The Nivomat shock system on Volvos is unique in that it is a self-levelling monotube installed on the rear of a Volvo only. What allows them to give your Volvo its smooth ride is the way they automatically adjust to any amount of weight you place on your Volvo. As specialised as Nivomat shocks are, the process of replacing them is relatively easy.
Park your Volvo on a level surface and place a chock block in front of one of the rear tires to prevent the car from rolling when the rear end is jacked up.
Pry off the hubcap on the driver's side tire. Loosed the lug nuts with the lug wrench. Jack the car up until you can place the jack stands under the car to take the weight and still have the tire off the ground. Remove the lug nuts and then the tire itself.
Remove the nut holding the bottom of the Nivomat shock onto the supporting bolt using a socket wrench. Push the Nivomat shock towards the inside of the wheel well until it comes off the supporting bolt. Wait five minutes for the Nivomat shock to fully extend before continuing.
Open the boot and pull back any carpeting, or remove the clips holding the plastic cover over the top of the wheel well and pull the plastic cover off. You will see the top of the Nivomat shock protruding through the body of the car. Remove the top nut with a socket wrench, then remove the rubber bushings and the two metal washers that sandwich them together from the top bolt of the shock. Make a mental note of how many bushings were installed. Grab the bottom of the shock and pull it out of the wheel well.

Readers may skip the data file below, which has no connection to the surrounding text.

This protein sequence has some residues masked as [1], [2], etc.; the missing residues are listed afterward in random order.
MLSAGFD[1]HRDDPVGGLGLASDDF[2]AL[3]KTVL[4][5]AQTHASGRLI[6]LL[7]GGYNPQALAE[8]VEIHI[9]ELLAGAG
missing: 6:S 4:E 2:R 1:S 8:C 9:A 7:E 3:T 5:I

Unpack the new Nivomat shock (do not cut the plastic cord that is holding the shock closed). Open the small package of nuts and rubber bushings, and count out the same number of bushings as what you removed from the top piece. Set those inside the trunk along with the new top nut.
Push the bottom of the Nivomat shock onto the support bolt and hand-tighten the nut to hold it in place. Line up the top bolt of the shock with the hole in the top of the wheel well and cut the plastic cord holding the shock closed. As it expands, guide it into place.
Put one metal washer back on the top bolt of the shock and then the new rubber bushings, followed by the second metal washer, and tighten the top nut completely with a socket wrench. Completely tighten the bottom nut. Replace the tire and tighten the lug nuts. Lower the car to the ground, tighten the lug nuts again and replace the hubcap. Repeat the entire procedure on the rear passenger tire.
To make sure your shock is aligned properly, look for the small depression at the top of the wheel well where the shock will fit when fully extended, and keep the top bolt straight when attaching the nuts and bushings to help guide the shock into position.
Make sure your hands and any loose objects, such as tools, are clear of the shock when you push it off the supporting bolt. A shock that is very worn can extend quite quickly and cause injury by trapping your hand or flipping a loose tool into the air.